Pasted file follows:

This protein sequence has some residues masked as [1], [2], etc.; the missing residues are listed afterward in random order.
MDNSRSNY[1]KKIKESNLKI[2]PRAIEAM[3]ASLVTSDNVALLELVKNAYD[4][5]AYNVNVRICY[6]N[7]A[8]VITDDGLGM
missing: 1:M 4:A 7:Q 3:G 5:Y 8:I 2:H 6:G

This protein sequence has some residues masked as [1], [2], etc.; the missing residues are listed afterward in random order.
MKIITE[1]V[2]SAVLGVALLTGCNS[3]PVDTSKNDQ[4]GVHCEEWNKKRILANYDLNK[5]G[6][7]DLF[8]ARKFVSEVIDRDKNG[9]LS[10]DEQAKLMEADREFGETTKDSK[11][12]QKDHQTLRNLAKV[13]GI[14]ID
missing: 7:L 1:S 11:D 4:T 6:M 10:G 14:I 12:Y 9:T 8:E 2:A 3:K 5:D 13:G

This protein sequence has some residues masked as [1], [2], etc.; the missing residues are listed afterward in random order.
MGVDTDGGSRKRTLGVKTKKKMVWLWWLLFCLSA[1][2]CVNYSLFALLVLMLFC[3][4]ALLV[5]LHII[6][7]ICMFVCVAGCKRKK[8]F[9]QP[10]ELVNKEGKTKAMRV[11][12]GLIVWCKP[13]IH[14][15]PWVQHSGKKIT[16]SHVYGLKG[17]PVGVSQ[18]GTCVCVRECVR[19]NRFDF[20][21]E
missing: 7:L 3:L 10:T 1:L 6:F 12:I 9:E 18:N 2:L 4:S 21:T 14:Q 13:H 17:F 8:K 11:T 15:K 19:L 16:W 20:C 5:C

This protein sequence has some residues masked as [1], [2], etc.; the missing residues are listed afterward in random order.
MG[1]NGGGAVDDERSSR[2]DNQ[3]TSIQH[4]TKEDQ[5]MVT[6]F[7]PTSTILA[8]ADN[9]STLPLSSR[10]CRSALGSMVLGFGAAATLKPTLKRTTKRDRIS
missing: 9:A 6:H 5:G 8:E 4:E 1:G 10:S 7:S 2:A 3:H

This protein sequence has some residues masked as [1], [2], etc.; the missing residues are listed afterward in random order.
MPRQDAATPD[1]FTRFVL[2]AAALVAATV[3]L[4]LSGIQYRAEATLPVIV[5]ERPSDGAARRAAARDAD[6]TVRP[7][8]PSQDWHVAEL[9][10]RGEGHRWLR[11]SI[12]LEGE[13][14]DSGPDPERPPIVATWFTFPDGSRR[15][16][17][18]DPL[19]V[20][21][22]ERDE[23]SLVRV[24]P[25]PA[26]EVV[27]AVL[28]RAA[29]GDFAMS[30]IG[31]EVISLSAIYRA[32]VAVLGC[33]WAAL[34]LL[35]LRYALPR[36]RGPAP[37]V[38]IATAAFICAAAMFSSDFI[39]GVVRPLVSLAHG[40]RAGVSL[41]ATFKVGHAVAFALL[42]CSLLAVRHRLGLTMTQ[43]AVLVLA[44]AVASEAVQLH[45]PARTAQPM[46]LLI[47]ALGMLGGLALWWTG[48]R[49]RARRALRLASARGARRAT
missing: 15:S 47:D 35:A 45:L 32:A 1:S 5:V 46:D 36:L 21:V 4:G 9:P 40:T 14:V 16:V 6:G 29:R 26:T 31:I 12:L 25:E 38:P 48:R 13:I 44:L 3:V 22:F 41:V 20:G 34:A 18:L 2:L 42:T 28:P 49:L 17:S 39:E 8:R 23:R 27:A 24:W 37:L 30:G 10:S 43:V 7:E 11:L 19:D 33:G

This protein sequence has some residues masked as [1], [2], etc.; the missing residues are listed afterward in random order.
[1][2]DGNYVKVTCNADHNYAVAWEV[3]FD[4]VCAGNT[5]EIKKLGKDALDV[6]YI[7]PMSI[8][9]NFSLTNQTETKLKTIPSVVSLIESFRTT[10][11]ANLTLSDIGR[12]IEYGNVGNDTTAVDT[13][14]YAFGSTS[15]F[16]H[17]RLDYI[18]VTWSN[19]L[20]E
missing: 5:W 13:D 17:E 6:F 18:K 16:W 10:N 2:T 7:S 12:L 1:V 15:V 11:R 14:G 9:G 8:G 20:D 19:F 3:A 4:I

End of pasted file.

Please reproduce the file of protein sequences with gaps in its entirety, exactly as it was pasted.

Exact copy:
This protein sequence has some residues masked as [1], [2], etc.; the missing residues are listed afterward in random order.
MDNSRSNY[1]KKIKESNLKI[2]PRAIEAM[3]ASLVTSDNVALLELVKNAYD[4][5]AYNVNVRICY[6]N[7]A[8]VITDDGLGM
missing: 1:M 4:A 7:Q 3:G 5:Y 8:I 2:H 6:G

This protein sequence has some residues masked as [1], [2], etc.; the missing residues are listed afterward in random order.
MKIITE[1]V[2]SAVLGVALLTGCNS[3]PVDTSKNDQ[4]GVHCEEWNKKRILANYDLNK[5]G[6][7]DLF[8]ARKFVSEVIDRDKNG[9]LS[10]DEQAKLMEADREFGETTKDSK[11][12]QKDHQTLRNLAKV[13]GI[14]ID
missing: 7:L 1:S 11:D 4:T 6:M 10:G 14:I 12:Y 9:T 8:E 2:A 3:K 5:D 13:G

This protein sequence has some residues masked as [1], [2], etc.; the missing residues are listed afterward in random order.
MGVDTDGGSRKRTLGVKTKKKMVWLWWLLFCLSA[1][2]CVNYSLFALLVLMLFC[3][4]ALLV[5]LHII[6][7]ICMFVCVAGCKRKK[8]F[9]QP[10]ELVNKEGKTKAMRV[11][12]GLIVWCKP[13]IH[14][15]PWVQHSGKKIT[16]SHVYGLKG[17]PVGVSQ[18]GTCVCVRECVR[19]NRFDF[20][21]E
missing: 7:L 3:L 10:T 1:L 6:F 12:I 9:E 18:N 2:L 4:S 21:T 14:Q 13:H 17:F 8:K 11:T 15:K 19:L 16:W 20:C 5:C

This protein sequence has some residues masked as [1], [2], etc.; the missing residues are listed afterward in random order.
MG[1]NGGGAVDDERSSR[2]DNQ[3]TSIQH[4]TKEDQ[5]MVT[6]F[7]PTSTILA[8]ADN[9]STLPLSSR[10]CRSALGSMVLGFGAAATLKPTLKRTTKRDRIS
missing: 9:A 6:H 5:G 8:E 4:E 1:G 10:S 7:S 2:A 3:H

This protein sequence has some residues masked as [1], [2], etc.; the missing residues are listed afterward in random order.
MPRQDAATPD[1]FTRFVL[2]AAALVAATV[3]L[4]LSGIQYRAEATLPVIV[5]ERPSDGAARRAAARDAD[6]TVRP[7][8]PSQDWHVAEL[9][10]RGEGHRWLR[11]SI[12]LEGE[13][14]DSGPDPERPPIVATWFTFPDGSRR[15][16][17][18]DPL[19]V[20][21][22]ERDE[23]SLVRV[24]P[25]PA[26]EVV[27]AVL[28]RAA[29]GDFAMS[30]IG[31]EVISLSAIYRA[32]VAVLGC[33]WAAL[34]LL[35]LRYALPR[36]RGPAP[37]V[38]IATAAFICAAAMFSSDFI[39]GVVRPLVSLAHG[40]RAGVSL[41]ATFKVGHAVAFALL[42]CSLLAVRHRLGLTMTQ[43]AVLVLA[44]AVASEAVQLH[45]PARTAQPM[46]LLI[47]ALGMLGGLALWWTG[48]R[49]RARRALRLASARGARRAT
missing: 15:S 47:D 35:A 45:L 32:A 1:S 5:V 46:D 36:L 21:V 4:G 9:P 40:T 14:V 16:V 6:G 29:R 26:T 31:I 12:L 25:E 38:P 48:R 13:I 44:L 3:V 22:F 41:V 20:G 34:A 18:L 2:L 42:T 28:P 49:L 17:S 39:E 8:R 23:R 27:A 24:W 37:L 30:G 10:S 43:V 7:E 11:L 19:D 33:G

This protein sequence has some residues masked as [1], [2], etc.; the missing residues are listed afterward in random order.
[1][2]DGNYVKVTCNADHNYAVAWEV[3]FD[4]VCAGNT[5]EIKKLGKDALDV[6]YI[7]PMSI[8][9]NFSLTNQTETKLKTIPSVVSLIESFRTT[10][11]ANLTLSDIGR[12]IEYGNVGNDTTAVDT[13][14]YAFGSTS[15]F[16]H[17]RLDYI[18]VTWSN[19]L[20]E
missing: 5:W 13:D 17:E 6:F 18:K 16:W 10:N 2:T 7:S 12:L 1:V 15:V 11:R 14:G 9:G 8:G 20:D 19:F 3:A 4:I